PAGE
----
Though some arthritis sufferers champion a strict vegan diet, an anti-inflammatory diet need not be complicated or unachievable, nor must it require a boycott of all the foods you love. Moderation is the key.

Avoiding saturated fats, refined sugar and alcohol is the first step in curbing inflammation, and may lead to the loss of any excess weight causing additional discomfort to your joints.

Nourishing your body with the following ingredients will help you harness the power of food to fight and manage inflammation:

Olive oil – The cornerstone of every Mediterranean diet, olive oil is teeming with healthy fats and enzymes which work to dampen the body’s inflammatory processes. Avocado and walnut oils are also loaded with healthy omega 3s.

Fish – Fish is a great source of omega 3 fatty acids, which can ease joint stiffness. Add oily fish like salmon, tuna, sardines and anchovies to your weekly diet to tackle joint degeneration.

Nuts – Brimming with healthy monounsaturated fat, a handful of nuts each day will help fight against swelling and high cholesterol levels.

Berries – The anthocyanins found in cherries and other red and purple fruits such as strawberries, blackberries and blueberries are well known for their anti-inflammatory properties.

Leafy veg – Veggies rich in vitamin K, such as broccoli, spinach, lettuce, kale and cabbage have been known to radically reduce inflammatory markers in the blood.

Nightshades and citrus fruits – contrary to belief, there’s little evidence to suggest that these foods increase the likelihood of arthritis flares. Rather, they are a vital and low calorie source of immune-boosting vitamins, which help to neutralise unstable free radicals that can damage cartilage.  Nightshades include aubergines, potatoes, peppers and tomatoes.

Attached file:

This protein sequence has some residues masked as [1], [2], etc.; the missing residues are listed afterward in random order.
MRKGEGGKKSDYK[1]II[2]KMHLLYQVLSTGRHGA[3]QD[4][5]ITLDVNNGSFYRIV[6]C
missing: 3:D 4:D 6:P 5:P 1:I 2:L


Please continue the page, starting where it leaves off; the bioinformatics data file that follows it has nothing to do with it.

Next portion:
Meat and dairy: Though it’s important to focus on getting your protein and calcium from vegetables, beans and lentils, incorporating small amounts of meat and dairy into your weekly diet is not likely to cause any dramatic increase in inflammation levels.

Turmeric, Garlic and Ginger: The curcumin found in turmeric gives this spice its bright orange pigment, and contains a natural supply of anti-inflammatory agents. Similarly, ginger and garlic have been used for centuries as pain reduction remedies for inflammatory conditions. Add these immune-boosting powerhouses to vegetable-rich soups and casseroles.

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Back pain is one of the leading causes of disability across the UK and will likely affect most people at some point in their lives. Though a common ailment, managing back pain can be painful and frustrating, making even the smallest of tasks challenging. These simple tips will help you to manage symptoms and minimise the disruption back pain may cause to your everyday life.